“In the month of February were born Washington Lincoln and I.
These are ordinary ideas. If you please these are ordinary ideas.”
Gertrude Stein, Thornton Wilder, Random House, 1936. First edition. 2,000 copies, most were destroyed (so it is written in pencil in the inside front cover).
Is there a more beautiful book spine in the world?
Employee newsletters for the NYC MTA, 1970-1972. Forty years later, I wish I’d designed these today. Crazy beautiful. And that map!
I found some of the earliest issues of Print Magazine (or as it was called then, “A Quarterly Journal of the Graphic Arts”) at a great old bookshop this weekend. I purchased Number 2, from September 1940. It’s very much a journal — small size, text heavy, seriously focused. But not without some fantastic treats, visual and otherwise.
The opening essay is by Frederick G. Rudge (son of Print’s founder William E. Rudge?): “Propaganda and the Graphic Arts — Influencing Public Opinion for National Unity.” Some beautiful examples of all sorts of “positive” messages accompany the essay, which explores the idea of using graphic design as a tool for conditioning human behavior. Rudge writes: “It is obviously vital to be able to distinguish ‘good’ from ‘bad’ (propaganda), through understanding and analysis. In other words, know how to evaluate; and, as the Institute for Propaganda Analysis, Inc. puts it, ‘Don’t be fooled.'”
Given that particular moment in history, his advice was appropriate, if somewhat obvious today. But what’s remarkable is this list of “the seven devices of propaganda that are well worth watching for,” which he quotes from the above-mentioned institute. They’re still well worth watching for in 2010 — who hasn’t experienced (or actually created) each of these in media, politics, advertising, etc.?
1. The Name Calling Device: “Name Calling” is a device to make us form a judgment without examining the evidence on which it should be based.
2. The Glittering Generalities Device: “Glittering Generalities” is a device by which the propagandist identifies his program with virtue by use of “virtue words.”
3. The Transfer Device: “Transfer” is a device by which the propagandist carries over the authority, sanction, and prestige of something we respect and revere to something he would have us accept.
4. The Testimonial Device: The “Testimonial” is a device to make us accept anything from a patent medicine or a cigarette to a program of national policy.
5. The Plain Folks Device: “Plain Folks” is a device used by politicians, labor leaders, business men, and even by ministers and educators to win our confidence by appearing to be persons like ourselves — “just plain folks among the neighbors.”
6. The Card Stacking Device: “Card Stacking” is a device in which the propagandist employs all the arts of deception to win our support for himself, his group, nation, race, policy, practice, belief or ideal.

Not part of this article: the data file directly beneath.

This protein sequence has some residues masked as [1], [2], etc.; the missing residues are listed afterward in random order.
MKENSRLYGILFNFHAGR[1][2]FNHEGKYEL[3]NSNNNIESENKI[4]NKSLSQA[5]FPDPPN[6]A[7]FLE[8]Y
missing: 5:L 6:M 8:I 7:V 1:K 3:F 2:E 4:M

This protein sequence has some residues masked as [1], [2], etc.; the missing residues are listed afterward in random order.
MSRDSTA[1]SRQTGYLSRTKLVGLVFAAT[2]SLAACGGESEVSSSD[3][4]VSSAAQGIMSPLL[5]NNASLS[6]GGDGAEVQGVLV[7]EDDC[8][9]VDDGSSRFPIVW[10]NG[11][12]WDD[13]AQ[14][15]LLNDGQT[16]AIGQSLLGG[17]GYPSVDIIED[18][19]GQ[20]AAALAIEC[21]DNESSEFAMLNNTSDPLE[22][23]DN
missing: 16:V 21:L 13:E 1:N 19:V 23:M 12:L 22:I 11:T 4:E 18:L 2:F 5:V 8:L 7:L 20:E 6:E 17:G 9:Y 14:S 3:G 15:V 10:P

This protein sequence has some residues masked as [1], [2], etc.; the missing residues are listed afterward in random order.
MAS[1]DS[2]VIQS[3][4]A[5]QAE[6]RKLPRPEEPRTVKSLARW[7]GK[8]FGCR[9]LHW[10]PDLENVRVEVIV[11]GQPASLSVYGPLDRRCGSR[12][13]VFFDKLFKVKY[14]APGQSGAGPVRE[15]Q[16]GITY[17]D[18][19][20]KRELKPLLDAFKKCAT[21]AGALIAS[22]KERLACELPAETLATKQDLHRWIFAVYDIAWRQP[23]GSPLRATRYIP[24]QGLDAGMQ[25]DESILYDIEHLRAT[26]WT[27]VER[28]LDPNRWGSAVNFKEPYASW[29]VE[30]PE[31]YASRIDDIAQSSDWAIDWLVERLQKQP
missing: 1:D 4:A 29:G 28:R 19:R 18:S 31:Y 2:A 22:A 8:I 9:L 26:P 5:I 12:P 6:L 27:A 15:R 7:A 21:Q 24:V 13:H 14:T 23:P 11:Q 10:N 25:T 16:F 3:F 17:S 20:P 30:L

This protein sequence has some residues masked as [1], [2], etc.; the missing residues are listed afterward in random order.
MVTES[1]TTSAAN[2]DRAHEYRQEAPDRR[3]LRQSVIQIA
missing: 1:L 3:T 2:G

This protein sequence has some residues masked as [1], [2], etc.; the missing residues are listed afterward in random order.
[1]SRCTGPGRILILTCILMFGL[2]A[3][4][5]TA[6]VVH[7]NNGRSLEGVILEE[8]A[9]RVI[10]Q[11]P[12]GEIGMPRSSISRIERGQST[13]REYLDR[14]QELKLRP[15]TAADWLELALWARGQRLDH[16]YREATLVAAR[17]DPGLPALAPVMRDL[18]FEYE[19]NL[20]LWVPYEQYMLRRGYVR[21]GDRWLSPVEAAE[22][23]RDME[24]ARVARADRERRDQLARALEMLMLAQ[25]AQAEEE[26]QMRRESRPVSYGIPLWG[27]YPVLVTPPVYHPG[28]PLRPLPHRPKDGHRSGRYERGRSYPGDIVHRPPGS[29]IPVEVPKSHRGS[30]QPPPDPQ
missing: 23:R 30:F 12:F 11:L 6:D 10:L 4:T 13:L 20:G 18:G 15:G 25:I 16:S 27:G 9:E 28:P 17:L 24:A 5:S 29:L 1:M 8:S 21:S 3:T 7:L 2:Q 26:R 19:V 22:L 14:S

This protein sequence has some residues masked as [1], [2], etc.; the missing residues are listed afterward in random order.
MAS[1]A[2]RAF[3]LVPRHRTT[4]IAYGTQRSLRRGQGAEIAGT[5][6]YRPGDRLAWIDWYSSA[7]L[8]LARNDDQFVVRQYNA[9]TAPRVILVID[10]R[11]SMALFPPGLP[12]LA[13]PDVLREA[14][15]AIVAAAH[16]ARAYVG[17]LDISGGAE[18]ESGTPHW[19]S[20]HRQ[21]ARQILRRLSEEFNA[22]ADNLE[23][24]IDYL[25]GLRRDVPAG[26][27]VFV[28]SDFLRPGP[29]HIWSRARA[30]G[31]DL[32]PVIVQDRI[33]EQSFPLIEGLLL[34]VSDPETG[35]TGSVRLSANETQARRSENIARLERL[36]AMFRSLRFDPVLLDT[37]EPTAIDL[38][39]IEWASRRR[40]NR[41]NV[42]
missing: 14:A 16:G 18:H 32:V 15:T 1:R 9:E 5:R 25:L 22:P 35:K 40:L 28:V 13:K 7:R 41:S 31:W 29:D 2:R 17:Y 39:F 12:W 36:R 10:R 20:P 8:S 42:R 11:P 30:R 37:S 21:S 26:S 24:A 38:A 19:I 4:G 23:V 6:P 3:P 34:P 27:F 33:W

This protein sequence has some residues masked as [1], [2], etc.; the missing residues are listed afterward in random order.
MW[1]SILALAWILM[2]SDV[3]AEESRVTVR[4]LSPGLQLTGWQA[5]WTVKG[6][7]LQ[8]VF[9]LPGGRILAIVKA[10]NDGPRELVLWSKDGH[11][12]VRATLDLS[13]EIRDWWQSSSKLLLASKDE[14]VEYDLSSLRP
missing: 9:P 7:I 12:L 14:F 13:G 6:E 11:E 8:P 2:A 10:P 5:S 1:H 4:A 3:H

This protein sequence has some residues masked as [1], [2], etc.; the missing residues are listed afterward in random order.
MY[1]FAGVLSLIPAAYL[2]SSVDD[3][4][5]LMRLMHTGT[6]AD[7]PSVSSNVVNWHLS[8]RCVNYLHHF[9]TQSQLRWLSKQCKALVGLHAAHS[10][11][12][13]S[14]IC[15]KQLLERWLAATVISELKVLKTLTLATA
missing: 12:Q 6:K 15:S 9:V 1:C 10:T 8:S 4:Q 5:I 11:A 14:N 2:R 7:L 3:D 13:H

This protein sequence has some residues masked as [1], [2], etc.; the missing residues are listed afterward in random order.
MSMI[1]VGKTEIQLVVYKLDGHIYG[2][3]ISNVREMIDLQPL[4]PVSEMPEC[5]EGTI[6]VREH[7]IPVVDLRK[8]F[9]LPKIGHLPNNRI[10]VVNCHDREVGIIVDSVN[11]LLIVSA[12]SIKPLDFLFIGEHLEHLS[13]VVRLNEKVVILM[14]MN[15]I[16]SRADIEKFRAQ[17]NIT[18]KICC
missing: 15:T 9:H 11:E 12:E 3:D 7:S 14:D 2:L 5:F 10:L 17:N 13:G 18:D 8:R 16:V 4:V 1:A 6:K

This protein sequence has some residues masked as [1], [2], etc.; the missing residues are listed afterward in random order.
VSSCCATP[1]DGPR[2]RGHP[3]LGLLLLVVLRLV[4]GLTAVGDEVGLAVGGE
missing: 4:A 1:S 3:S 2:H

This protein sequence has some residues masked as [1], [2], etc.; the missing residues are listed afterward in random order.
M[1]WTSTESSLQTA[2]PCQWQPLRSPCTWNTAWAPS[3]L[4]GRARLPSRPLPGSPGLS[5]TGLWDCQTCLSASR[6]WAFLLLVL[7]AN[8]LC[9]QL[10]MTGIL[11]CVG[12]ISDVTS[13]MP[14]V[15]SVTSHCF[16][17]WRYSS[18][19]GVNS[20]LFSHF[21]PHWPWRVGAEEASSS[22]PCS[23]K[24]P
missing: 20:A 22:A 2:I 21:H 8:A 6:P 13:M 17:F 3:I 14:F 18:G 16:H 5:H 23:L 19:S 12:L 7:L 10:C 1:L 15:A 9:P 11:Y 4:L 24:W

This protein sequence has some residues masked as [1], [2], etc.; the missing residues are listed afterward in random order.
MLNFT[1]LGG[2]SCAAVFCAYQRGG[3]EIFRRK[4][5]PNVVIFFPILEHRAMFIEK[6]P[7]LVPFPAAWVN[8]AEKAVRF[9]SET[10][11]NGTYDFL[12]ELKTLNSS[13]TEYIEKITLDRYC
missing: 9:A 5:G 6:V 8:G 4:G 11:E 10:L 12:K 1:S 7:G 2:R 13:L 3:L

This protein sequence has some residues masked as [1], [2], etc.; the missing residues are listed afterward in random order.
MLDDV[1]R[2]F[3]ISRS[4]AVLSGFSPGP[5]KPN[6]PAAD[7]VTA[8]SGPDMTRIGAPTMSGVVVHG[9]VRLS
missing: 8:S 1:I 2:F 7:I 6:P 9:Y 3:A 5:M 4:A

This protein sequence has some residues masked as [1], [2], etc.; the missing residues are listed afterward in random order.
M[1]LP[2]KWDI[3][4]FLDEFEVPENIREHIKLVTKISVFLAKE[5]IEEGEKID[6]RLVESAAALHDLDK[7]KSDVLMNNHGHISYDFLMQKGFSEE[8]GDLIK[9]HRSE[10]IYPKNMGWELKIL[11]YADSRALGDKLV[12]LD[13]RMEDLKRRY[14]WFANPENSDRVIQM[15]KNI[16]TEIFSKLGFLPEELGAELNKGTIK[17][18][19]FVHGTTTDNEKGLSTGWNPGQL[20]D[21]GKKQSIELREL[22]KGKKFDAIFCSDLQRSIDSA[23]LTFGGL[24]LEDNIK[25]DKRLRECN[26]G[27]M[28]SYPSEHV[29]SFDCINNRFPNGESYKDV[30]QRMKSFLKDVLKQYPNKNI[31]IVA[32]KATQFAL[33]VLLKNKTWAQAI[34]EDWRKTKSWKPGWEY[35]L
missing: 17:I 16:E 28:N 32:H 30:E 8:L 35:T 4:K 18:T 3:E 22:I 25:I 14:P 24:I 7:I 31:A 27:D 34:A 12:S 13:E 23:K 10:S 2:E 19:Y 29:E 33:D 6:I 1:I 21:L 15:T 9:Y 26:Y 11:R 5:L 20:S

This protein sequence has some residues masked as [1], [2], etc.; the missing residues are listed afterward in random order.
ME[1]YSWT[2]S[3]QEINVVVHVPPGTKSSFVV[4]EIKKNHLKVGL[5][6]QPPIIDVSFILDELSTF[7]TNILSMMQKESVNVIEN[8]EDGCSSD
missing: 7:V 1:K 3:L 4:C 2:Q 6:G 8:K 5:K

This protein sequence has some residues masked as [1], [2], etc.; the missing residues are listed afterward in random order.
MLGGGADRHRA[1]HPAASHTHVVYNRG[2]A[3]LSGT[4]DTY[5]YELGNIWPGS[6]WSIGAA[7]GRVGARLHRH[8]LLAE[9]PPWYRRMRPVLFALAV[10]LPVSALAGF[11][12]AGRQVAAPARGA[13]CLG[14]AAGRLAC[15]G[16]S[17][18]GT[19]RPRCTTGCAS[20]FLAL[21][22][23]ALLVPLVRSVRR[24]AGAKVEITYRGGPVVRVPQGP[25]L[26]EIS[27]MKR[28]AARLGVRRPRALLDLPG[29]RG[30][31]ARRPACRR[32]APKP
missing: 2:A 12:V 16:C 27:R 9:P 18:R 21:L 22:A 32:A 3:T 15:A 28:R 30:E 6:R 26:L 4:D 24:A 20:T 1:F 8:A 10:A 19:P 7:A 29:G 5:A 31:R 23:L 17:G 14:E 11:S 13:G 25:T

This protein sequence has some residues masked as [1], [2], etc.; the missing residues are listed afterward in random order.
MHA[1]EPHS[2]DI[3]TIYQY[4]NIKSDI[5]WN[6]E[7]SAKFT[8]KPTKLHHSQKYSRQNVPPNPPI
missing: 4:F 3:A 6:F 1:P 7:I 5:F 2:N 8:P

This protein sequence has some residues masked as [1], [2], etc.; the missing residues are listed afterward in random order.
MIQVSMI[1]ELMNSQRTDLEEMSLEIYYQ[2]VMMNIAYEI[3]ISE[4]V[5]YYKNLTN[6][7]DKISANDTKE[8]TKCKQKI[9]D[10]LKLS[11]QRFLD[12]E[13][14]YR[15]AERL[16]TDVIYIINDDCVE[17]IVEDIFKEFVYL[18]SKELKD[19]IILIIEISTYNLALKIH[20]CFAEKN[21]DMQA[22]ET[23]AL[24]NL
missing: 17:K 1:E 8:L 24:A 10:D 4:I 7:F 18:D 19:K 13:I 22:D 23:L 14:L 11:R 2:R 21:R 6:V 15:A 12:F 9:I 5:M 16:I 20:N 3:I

7. The Band Wagon Device: The “Band Wagon” is a device to make us follow the crowd, to accept the propagandist’s program en masse.
It’s a fascinating essay, then or now.
Another section is titled “Why Printing Is An Important Part of the Picture” and includes a chart listing “Methods of Distributing Printed Messages.” The 40 methods include broadcast delivery (“Scattering from airplanes, Leaving on seats of parked cars”), at exits of factories, and personal delivery by school children.
And apparently, there was to be an exhibition at the AIGA in November 1940, covering “in detail the usefulness of proper graphic techniques in adding to the attention-value and in strengthening the resultfulness of government messages.”
Some quick Google research reveals that the bag probably hails from Torrington, CT where F. L. Wadhams & Sons produced coal at the turn of the last century, so it hasn’t traveled too far in the last 100 years. Amazing that it hasn’t been destroyed or even used.
I thought I could date the bag with the 4-digit phone number but this only tells me that it’s probably pre-1920 (when 2- or 3-letter city exchanges started to come into use) but that’s about it.
The bag itself is branded — “Bull Dog Sacks” by Miller, Tompkins & Co., Rutherford, NJ in the small circle at top.
I’m sure someone who really knows their type history could pin-point the date more accurately. Anyone?
Last weekend I stayed in an apartment in Berlin with a magnificent library. Thousands of books lining the walls in each room. I started looking closely and realized that there were some real treasures in here, like a Josef Müller-Brockmann designed book from 1960, der Film. His poster of the same name is one of the most famous of the 20th century, but I didn’t know about the book.
And I started pulling out dozens of small paperbacks from the 1960s and 70s, all published by dtv (Deutscher Taschenbuch Verlag). The designer is Swiss-born Celestino Piatti, who designed 5,000 books for dtv from 1961 until the mid-90s. I wish I’d brought my Nikon with me but the iPhone shots aren’t too bad.
An Akzidenz Grotesk dream-come-true.
The Rumford Common Sense Cook Book (1930s?).
There’s something really wonderful about these Mobil roadmaps (c. 1975). The black typography (some kind of corporate typeface based on the wordmark?), the white space, the use of the pegasus, everything. I also stumbled upon some corporate identity history when I looked into the origin of Mobil’s pegasus. Chermayeff & Geismar killed it in 1966, but did you know that it was originally adopted from Socony-Vacuum?
Yesterday’s flea market find: “Number of hogs, sheep and cattle, of the United States, in 1890.”
It’s 1978, and Peter Bradford has just produced his first book. ChairThe current state of the art, with the who, the why, and the what of it. Pictured is Mary Plumb Blade, born 1913.